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Commentary & Opinion

Herbert London: A Resolution To Be Irresolute

With great fanfare, President Obama asked Congress to consider his proposal – some would call it his strategy – for military operations against the Islamic State.

The powers requested from the Congress have initiated a debate among Democrats and Republicans with Dems arguing for strict limits on presidential war powers and Reps contending more flexibility in the fight against IS than the president has proposed.

In fact, the president has called for a three year authorization for military force that locks in action for Obama’s successor. The president also proposed repeating the 2002 war authorization act that gave President George W. Bush the authority to invade Iraq. Not only does the president call for a time limit, he is also “handcuffing” his successor.

The effect of the president’s resolution is to win bipartisan support for irresolution. It simply defies the reality on the ground. President Obama reveals, yet again, an underwhelming understanding of IS and its imperial goals, even admitting recently that he had not yet fully formed a strategy for opposing ISIL. There is little doubt a defense condominium of Egypt, Saudi Arabia, UAE, Jordon and Kuwait should be mobilized to engage the enemy on the ground, but these nations are looking for American leadership. The recalcitrance shown by Obama is not regarded as leadership. By limiting U.S. involvement in the war to three years and restricting ground troops, the president is scripting a war to suit his own ambitions. Unfortunately IS leaders don’t accept his script.

Willing a set of conditions doesn’t make them accurate. Even though the president is seemingly taking a cautious stance, it is actually reckless. Pinprick bombings have not adversely affected IS’s ability to attack, despite several military reverses in the last few weeks. It would appear that the president is far more interested in adhering to his philosophical position of scaling back on American military commitments, than degrading and destroying the enemy.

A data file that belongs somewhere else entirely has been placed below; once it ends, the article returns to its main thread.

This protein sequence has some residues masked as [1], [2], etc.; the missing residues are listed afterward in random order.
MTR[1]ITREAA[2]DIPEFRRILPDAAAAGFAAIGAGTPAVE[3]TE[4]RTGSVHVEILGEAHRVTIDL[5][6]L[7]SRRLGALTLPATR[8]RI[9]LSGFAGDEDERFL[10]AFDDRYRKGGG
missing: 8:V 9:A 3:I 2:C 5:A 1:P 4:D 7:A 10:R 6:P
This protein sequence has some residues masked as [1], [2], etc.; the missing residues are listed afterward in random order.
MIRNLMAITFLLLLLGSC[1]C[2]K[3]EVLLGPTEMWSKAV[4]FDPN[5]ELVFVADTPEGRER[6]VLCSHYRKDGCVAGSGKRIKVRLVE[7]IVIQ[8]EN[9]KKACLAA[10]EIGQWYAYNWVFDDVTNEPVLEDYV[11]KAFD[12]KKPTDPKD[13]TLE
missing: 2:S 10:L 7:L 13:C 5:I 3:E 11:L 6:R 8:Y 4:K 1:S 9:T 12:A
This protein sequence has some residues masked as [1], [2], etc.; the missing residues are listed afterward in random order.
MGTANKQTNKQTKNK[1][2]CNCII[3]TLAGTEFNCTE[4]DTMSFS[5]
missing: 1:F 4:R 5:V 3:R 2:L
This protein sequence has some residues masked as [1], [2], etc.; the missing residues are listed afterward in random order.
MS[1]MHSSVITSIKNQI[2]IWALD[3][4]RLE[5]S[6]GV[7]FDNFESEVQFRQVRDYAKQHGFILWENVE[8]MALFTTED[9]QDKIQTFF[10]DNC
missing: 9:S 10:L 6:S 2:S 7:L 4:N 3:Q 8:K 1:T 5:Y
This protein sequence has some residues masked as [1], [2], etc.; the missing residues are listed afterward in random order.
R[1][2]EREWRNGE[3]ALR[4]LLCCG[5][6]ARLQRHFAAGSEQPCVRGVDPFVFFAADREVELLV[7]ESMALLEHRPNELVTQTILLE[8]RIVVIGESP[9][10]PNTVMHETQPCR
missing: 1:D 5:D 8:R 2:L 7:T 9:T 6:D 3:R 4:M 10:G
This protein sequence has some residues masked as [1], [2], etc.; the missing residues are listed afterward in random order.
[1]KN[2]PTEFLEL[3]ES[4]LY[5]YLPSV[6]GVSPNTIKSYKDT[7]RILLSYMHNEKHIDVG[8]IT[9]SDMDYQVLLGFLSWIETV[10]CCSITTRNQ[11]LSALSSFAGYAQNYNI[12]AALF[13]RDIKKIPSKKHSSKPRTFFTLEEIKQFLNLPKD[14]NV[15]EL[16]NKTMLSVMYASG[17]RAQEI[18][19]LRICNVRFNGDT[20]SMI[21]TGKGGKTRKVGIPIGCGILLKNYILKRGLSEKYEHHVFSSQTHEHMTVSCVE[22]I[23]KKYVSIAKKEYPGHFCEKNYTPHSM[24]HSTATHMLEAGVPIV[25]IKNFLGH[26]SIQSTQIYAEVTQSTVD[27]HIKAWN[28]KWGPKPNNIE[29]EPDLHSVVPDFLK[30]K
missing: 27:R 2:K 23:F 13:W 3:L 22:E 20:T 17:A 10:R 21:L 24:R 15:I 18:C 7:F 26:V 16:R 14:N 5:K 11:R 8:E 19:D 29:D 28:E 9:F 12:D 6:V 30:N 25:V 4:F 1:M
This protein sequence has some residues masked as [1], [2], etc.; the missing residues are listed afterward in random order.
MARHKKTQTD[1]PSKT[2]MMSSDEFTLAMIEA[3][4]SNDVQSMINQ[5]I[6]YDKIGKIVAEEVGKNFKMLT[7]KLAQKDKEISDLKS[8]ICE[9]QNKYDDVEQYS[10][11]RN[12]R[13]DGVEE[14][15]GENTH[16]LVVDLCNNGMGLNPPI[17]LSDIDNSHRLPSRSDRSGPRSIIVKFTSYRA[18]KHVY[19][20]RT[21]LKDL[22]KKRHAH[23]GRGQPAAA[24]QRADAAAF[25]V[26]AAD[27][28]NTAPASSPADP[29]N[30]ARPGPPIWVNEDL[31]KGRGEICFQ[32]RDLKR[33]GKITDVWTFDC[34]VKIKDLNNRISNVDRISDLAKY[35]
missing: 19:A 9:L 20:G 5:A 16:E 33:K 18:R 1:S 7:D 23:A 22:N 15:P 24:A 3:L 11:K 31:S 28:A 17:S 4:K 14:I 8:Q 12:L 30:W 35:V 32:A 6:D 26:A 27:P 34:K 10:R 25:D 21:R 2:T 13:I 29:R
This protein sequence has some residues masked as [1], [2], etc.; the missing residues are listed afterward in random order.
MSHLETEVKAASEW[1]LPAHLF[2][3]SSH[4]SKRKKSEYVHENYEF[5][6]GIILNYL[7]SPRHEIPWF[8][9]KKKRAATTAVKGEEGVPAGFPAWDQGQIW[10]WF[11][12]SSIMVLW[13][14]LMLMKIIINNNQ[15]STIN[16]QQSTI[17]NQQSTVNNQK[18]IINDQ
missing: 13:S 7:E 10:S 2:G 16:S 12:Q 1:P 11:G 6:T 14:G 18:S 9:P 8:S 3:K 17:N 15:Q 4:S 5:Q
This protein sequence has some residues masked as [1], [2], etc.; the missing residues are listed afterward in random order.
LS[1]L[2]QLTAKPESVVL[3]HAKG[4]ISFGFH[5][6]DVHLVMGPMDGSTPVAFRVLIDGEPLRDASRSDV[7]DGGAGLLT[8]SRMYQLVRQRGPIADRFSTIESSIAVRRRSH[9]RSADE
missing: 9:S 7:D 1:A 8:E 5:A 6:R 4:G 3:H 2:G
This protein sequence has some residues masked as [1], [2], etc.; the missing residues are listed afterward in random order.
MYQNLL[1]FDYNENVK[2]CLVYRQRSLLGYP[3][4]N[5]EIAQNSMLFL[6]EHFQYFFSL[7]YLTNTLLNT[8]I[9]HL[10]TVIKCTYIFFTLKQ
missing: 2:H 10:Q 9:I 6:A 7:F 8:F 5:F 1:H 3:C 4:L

As I see it, Obama’s strategy – if I can generously call it that – is bound to fail. Air strikes alone rarely win wars. The use of military trainers, only needlessly puts U.S. soldiers in a vulnerable position. We are not in and we are not out. President Obama assumes the threats are overstated and we are being “alarmed” by events media panjandrums exaggerate. For him, expansive presidential war authority should be curtailed. Alas, on this point, he may be correct. But he is asking the Congress to be as irresolute as he is, to move inexorably to a position that restricts all combat missions. Defining war in a manner consistent with philosophical assumptions doesn’t make it true.

While the essence of his proposal is for a strict limit on war fighting capability, the president did note, “If we had actionable intelligence about a gathering of ISIL leaders, and our partners didn’t have the capacity to get them, I would be prepared to order our special forces to take action, because I will not allow these terrorists to have a safe haven.” If the president’s initial comments closed the door, this statement seemingly leaves it ajar. Apparently some ground operations are acceptable, but the terms for their use remain ambiguous.

Representative Adam Schiff, a Democrat on the House Intelligence Committee, told reporters, “I think (the president’s proposal) is carte blanche…” Surely it is half-hearted, displaying the attitude of a man who doesn’t want to fight, but finding himself in the position of yielding to the need for some engagement. Hence a resolution that is irresolute; a direction that is unclear; a restriction intended to limit future presidents and a position that must bring a smile to our enemies everywhere.

Herbert London is President of the London Center for Policy Research, a senior fellow at the Manhattan Institute and author of the book The Transformational Decade (University Press of America). You can read all of Herb London’s commentaries at www.londoncenter.org

 
The views expressed by commentators are solely those of the authors. They do not necessarily reflect the views of this station or its management.

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